Get Rich Slowly is proud to host the sixtieth Carnival of Personal Finance.
The Carnival is a digest of personal finance blogs. A different site hosts the event each week. Writers submit their best entries, and the host publishes links to them (with brief commentary). In this way readers find new blogs, and blogs find new readers.
There are some great submissions this week. For each entry, I’ve indicated the general topic, and have provided a brief summary.
At Stop Buying Crap, Cap shows how to keep track of 95% of your accounts in one place. How? By using Yodlee, an online bank-account aggregation service. I’ve been meaning to profile Yodlee and its kin for a while, but Cap has done a great job. If you’d like a central location for tracking all your accounts, check this out.
Jeannie at Bouncing Back has a long, though-provoking (and Ayn Rand-citing) piece on the dead-end road of conspicuous consumption. “Purchasing fine things does not make us fine people. It simply makes us people with very large and unmanageable credit card balances!”, she writes.
At I Will Teach You to Be Rich, Ramit proclaims that everybody wants to write a book, but few people ever follow through. “Doesn’t this book-writing example seem like so many other things?” asks Sethi. “We all say we want to be rich, lose weight, read more, hang out with friends, etc. But it’s the idea of being rich that’s more appealing than the daily grind of doing it.”
Amanda at Young and Broke provides a rundown of online banks, something that might be useful to you. I have no interest in moving money from my local credit union, but you might.
I wish Jim at Bargaineering had posted his advice earlier. He recommends getting an Entertainment book for your next vacation — it will be filled with coupons and discounts for whichever city you’re visiting. We’re leaving for San Francisco later this week, and could use some good coupons!
Investing (and Books)
At the ominouosly-titled Island of Doctor Death, Parker tells how reading a book saved him $20,000 in two weeks. I love reading stories of how people are able to take information gleaned from personal finance books and then apply it successfully to their own lives. This is a great example. (The book in question — Secrets of the Millionaire Mind — is one I’ve had in my to-read stack for the past year.)
Claire at Tired But Happy wants to start a CD ladder at ING Direct, but is unhappy with the “out-of-the-box” choices. She’s setting up her own manual CD ladder. (We discussed CD ladders here a couple weeks ago.) Her experience might help you understand how this investment idea works in real-life.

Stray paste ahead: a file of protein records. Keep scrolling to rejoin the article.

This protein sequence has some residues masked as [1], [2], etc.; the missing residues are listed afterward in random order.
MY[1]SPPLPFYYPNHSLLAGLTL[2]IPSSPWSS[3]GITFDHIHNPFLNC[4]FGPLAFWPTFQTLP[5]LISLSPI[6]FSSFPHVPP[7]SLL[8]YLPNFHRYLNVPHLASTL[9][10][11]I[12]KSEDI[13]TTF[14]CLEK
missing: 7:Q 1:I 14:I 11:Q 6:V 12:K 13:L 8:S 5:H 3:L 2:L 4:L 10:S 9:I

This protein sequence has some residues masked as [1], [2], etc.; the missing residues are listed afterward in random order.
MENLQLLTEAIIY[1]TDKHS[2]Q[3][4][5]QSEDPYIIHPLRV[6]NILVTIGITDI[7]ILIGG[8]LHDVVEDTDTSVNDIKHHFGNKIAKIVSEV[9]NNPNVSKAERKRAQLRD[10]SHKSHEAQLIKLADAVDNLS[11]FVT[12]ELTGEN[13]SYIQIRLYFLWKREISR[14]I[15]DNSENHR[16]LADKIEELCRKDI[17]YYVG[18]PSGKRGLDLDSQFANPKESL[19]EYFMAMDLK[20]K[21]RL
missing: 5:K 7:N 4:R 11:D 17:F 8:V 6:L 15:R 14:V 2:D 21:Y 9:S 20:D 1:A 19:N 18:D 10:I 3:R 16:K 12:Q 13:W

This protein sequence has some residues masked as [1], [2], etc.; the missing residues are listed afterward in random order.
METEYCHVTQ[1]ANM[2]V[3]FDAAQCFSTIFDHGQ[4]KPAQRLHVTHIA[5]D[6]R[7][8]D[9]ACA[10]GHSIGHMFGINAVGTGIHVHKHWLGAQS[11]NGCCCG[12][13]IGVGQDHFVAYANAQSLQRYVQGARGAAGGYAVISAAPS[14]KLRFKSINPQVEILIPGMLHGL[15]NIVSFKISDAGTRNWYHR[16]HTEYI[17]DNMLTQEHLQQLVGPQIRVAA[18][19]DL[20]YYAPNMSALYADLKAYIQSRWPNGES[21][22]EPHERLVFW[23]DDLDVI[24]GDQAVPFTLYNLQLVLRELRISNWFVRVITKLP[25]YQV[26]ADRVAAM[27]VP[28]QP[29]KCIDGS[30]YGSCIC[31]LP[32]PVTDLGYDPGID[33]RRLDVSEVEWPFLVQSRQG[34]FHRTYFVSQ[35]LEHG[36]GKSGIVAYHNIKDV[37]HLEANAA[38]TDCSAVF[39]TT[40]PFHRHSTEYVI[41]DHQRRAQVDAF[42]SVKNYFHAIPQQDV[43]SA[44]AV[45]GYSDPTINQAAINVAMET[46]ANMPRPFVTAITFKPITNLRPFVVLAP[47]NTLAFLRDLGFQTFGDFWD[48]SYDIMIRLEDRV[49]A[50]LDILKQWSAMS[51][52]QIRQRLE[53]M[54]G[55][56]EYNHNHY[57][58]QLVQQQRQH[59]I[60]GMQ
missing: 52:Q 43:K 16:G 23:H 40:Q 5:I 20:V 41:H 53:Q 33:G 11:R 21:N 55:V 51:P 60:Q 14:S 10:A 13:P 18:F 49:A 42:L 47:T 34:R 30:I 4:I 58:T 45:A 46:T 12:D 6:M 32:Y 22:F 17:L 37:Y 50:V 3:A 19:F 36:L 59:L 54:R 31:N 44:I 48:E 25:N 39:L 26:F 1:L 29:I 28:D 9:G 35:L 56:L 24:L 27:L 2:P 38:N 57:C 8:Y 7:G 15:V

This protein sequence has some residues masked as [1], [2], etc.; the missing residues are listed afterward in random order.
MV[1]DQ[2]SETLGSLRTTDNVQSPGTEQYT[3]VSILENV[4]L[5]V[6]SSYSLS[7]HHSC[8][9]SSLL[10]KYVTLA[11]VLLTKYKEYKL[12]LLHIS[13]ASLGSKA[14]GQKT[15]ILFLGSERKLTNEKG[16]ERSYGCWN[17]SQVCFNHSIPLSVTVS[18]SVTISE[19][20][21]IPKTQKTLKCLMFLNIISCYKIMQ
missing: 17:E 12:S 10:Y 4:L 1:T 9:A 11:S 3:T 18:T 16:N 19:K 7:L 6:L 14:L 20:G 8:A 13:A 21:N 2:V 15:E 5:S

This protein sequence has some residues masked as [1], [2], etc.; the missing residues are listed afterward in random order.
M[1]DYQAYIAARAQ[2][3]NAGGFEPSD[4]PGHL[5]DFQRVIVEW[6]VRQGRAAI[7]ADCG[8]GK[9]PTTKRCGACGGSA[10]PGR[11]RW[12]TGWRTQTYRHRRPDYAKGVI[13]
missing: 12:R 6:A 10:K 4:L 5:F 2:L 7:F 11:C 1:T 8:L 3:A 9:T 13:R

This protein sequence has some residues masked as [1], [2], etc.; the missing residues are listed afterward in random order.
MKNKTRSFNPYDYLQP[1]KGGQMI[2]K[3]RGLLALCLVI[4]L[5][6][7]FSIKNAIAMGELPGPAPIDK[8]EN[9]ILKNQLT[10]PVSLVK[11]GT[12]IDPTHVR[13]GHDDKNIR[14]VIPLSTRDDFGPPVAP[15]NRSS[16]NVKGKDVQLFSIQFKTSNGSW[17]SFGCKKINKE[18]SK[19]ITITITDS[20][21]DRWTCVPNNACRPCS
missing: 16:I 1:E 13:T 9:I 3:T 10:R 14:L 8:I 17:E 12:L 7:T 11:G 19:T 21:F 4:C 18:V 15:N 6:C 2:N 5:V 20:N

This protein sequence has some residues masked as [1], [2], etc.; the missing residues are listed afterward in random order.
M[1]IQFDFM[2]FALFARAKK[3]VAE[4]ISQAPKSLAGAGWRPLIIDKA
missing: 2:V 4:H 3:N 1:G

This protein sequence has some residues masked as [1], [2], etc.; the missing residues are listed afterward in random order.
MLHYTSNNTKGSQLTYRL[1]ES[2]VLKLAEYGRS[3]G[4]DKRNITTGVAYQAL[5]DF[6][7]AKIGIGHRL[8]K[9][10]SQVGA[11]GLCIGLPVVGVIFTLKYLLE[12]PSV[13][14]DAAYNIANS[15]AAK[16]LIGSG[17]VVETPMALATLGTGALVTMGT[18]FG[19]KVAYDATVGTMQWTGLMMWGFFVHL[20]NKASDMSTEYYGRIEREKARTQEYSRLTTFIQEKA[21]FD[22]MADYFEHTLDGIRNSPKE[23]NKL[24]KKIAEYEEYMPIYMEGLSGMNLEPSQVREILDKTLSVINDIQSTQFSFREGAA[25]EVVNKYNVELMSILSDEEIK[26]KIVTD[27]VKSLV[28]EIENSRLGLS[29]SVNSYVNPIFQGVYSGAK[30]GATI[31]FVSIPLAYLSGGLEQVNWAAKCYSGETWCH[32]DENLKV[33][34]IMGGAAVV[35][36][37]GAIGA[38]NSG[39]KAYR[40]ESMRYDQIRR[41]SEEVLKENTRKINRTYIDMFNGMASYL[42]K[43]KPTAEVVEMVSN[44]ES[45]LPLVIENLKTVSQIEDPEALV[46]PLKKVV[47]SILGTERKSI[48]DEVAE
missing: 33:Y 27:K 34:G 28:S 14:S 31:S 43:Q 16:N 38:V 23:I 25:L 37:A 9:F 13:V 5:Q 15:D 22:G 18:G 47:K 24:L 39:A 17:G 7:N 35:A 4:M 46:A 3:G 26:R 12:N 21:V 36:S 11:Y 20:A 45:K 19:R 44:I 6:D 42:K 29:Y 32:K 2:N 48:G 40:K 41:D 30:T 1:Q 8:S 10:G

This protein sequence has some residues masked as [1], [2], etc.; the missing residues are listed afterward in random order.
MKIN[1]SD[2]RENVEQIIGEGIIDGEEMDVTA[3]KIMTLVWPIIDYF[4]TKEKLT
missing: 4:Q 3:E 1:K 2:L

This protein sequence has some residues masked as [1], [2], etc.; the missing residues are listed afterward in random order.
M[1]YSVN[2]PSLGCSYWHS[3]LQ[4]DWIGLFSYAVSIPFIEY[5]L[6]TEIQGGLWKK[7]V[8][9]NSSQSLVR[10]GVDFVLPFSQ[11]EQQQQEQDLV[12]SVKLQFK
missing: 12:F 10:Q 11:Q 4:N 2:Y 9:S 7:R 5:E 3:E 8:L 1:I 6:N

John, the Mighty Bargain Hunter, has some thoughts on his two vehicles, which have 300,000 miles between them. The cars still run well, but he’s beginning to think about replacing them. He discusses the places he’s been looking for used cars.
Jon at The Art of Money writes that you should Be, Do, Have. That is, if you want to be wealthy, you must do the things that the wealthy do so that you can have what the wealthy have. Most people operate in a “what if” mode, planning to do these things “eventually”, some time in the future. The best time to change is now.
Single Ma’s Fabulous Financials looks at a Bankrate article featuring 10 ways to decorate without debt. There are some excellent frugal decorating ideas here.
Jeffrey Stain at Personal Finance Advice has some — gasp — personal finance advice on the best way to spend money. His answer? No surprise, if you’re a regular Get Rich Slowly reade: Stain basically says to do what works for you.
My First Million at 33 offers two must-do money saving tips: open a high-interest savings account and use a cash-back rewards credit card for most purchases. (Please note: Get Rich Slowly advises against the use credit cards. If you’ve had trouble with them, don’t open an account just because you want to get 5% cash back.)
Have you considered using Prosper, the “online marketplace for people-to-people lending”? Then you may be interested in this interview at Blogging Away Debt in which Tricia interviews another blogger about Prosper. You can learn a bit about how the service works, and read some first-hand experience with it.
Then Things discusses expanding the definition of “professional development”. The author takes a bold step at work, asking her employer for more training and more responsibility, and she is rewarded for it. “Ideally the professional training you receive will lead to the ultimate goal of your personal finances — more money.”
Praveen from My Simple Trading System shares the rules for his zen-like, present-moment-focused stock trading system. He buys $2000 in a position and then re-adjusts back to $2000 once a year.
Free the Drones looks at an investment strategy for frugal savers, a strategy that uses index funds. The entry describes a woman who, after graduating from college, lived at home with her parents and invested the bulk of her income. Within just a few years, she’d accumulated a six-figure portfolio!